Puerto Rico: Could Donald Trump Deploy the “Debt Bomb”?

After visiting Puerto Rico which had been devastated by the hurricanes, President Trump suggested that the island’s debt should be “wiped out”.  Immediately, Wall Street went into a panic mode and the mainstream media spouted that a.) he can’t do it; b.) he doesn’t know what he’s talking about; and c.) Cabinet members are “walking back” his comments. But they all missed the most obvious point — which is that there is no way that Puerto Rico can pay back the debt!  Trump is right, it must be written-off.

Puerto Rico’s economy is in an advanced state of collapse, and the Obama administration’s solution, the PROMESA bill, set up a financial oversight board to impose austerity in a futile effort to collect debt, which has instead accelerated the collapse.

In fact, it was under the Bush and Obama Administrations that the island’s circumstances deteriorated. Puerto Rico’s debt was downgraded to below investment grade in 2014.  In August 2015, it defaulted on $58 million in bonds.  Under the austerity regime brought in by PROMESA, the poverty rate soared to 45%, Medicaid health care for the poor was slashed, along with pensions — and the debt rose to over $74 billion.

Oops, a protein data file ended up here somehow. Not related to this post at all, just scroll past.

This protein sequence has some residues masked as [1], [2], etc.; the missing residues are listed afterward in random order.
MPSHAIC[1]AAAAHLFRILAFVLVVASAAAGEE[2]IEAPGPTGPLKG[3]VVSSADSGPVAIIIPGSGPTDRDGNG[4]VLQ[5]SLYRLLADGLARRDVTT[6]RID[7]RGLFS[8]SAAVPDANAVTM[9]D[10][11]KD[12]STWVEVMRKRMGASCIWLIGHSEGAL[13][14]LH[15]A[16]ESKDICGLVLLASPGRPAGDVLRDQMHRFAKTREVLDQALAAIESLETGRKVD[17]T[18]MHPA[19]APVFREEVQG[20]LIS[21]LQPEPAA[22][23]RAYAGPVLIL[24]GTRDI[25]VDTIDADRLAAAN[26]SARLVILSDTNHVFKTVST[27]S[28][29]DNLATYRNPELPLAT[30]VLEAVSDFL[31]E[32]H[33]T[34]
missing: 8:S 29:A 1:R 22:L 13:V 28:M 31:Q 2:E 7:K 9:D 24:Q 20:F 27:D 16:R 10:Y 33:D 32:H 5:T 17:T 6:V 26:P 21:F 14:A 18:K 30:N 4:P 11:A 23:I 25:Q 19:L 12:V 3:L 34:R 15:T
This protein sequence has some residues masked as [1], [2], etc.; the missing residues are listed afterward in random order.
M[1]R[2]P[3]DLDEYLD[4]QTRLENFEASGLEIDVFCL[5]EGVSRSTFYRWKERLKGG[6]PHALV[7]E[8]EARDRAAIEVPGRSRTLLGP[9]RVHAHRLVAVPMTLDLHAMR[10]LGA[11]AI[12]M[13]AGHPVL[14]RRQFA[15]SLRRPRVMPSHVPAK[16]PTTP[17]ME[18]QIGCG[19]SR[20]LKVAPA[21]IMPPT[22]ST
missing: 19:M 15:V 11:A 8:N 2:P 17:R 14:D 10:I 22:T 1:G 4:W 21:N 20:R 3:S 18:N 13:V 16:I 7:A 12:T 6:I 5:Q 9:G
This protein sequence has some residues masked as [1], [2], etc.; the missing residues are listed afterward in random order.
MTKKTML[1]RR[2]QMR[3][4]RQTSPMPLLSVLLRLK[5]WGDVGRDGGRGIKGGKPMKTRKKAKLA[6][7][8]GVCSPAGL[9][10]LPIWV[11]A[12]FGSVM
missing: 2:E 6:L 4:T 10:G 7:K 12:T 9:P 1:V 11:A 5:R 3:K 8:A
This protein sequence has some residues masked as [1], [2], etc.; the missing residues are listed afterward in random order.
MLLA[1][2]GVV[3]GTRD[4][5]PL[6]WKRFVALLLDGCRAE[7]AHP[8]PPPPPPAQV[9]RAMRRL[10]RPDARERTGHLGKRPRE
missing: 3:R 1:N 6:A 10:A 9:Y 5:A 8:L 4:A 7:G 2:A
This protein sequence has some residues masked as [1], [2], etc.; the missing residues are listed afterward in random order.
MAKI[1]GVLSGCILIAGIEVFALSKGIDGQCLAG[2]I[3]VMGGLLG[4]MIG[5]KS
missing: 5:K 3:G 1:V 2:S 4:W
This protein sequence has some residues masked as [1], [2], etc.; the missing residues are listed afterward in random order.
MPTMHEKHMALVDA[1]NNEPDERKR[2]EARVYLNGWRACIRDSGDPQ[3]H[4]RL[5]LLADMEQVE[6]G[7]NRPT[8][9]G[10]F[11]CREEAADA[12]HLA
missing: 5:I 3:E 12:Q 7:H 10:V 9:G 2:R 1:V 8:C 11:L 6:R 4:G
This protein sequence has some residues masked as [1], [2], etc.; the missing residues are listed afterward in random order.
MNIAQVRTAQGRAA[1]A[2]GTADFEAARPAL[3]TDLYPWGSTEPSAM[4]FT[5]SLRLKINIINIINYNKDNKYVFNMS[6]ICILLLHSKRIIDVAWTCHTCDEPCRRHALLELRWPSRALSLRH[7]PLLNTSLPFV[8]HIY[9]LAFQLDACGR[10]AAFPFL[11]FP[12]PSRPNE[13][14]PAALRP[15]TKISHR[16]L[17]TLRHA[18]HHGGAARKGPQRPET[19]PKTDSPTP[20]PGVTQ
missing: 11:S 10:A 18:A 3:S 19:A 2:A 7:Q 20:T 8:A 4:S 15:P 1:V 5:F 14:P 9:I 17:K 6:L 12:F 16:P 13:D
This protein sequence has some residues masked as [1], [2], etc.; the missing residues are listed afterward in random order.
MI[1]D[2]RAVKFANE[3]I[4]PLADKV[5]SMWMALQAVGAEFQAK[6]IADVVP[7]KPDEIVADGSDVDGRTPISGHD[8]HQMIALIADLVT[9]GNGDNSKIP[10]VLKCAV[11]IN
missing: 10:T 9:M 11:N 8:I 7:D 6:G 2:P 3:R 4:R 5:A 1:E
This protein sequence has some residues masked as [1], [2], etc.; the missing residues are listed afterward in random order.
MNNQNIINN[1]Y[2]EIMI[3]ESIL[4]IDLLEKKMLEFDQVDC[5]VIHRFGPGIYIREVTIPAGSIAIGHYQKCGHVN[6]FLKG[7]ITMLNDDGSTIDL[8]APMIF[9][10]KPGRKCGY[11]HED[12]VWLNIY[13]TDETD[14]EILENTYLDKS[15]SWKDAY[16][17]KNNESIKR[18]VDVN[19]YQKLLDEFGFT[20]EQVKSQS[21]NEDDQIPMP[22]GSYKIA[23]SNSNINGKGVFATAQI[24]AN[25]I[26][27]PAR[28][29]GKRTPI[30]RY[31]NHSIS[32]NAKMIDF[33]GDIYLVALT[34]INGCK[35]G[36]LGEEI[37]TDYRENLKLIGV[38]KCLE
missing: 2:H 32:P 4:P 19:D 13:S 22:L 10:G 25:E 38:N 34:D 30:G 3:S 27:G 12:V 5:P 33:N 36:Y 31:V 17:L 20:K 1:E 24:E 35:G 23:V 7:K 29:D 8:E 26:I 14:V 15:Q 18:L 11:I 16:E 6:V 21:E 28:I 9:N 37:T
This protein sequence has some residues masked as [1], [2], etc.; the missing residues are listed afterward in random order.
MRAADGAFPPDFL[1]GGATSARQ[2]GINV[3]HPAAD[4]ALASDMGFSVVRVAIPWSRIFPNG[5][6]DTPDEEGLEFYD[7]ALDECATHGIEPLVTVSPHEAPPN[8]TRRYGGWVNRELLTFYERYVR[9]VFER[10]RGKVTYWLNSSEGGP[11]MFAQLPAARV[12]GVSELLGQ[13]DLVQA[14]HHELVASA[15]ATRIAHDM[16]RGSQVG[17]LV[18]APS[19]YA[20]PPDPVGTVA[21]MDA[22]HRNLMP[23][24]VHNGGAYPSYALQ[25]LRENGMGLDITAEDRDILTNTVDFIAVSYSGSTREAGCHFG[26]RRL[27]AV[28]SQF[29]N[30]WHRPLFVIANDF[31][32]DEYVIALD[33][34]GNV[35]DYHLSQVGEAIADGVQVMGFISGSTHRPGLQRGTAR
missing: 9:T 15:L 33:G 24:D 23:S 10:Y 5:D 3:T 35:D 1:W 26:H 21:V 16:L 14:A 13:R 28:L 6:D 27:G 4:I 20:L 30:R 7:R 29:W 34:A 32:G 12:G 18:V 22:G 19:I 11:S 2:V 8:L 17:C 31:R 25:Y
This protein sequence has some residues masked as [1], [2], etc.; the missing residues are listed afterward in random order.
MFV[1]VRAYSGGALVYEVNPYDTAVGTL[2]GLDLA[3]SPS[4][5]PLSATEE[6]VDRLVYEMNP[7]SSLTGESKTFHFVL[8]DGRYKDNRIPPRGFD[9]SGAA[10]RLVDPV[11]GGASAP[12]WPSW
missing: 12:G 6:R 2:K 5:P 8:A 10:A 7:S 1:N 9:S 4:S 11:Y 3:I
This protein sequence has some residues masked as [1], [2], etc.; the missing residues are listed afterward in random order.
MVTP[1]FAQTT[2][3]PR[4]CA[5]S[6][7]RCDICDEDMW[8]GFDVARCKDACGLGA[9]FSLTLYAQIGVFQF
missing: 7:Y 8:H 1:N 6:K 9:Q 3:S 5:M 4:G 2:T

After the underfunded and inadequate infrastructure that did exist had been destroyed by the hurricanes, Trump called for federal funds to be spent to upgrade the island’s infrastructure. In addition, he said to Fox News correspondent Geraldo Rivera: “They owe a lot of money to your friends on Wall Street and we’re going to have to wipe that out.  You’re going to say goodbye to that, I don’t know if it’s Goldman Sachs but whoever it is can wave goodbye to that.”

Wall Street went into a frenzy, and by the end of the day, Puerto Rico’s bonds had fallen to an all-time low, to 33 cents to the dollar. But the financiers’ reaction was not to the $74 billion of Puerto Rico’s debt that Trump mentioned, but to the principle behind it: what if Trump is serious about no more bailouts to banks, financial firms and hedge funds, with their exposures today larger than in 2008, including hundreds of trillions of dollars in derivative obligations carried on their books?

An increasing number of economists, including from the IMF and the BIS, have come to the same conclusion as American economist Lyndon LaRouche, that this debt will never be repaid, and is a nuclear time bomb waiting to blow up the global financial system, far beyond what happened nine years ago.  Trump’s statement on wiping out the Puerto Rico debt echoes a proposal made by LaRouche in 1982, when he advised Mexico’s President Lopez Portillo to use the “debt bomb” — to adopt a debt moratorium — to end the imperial looting system that was destroying nations and killing people then.

That is what is driving the panic on Wall Street.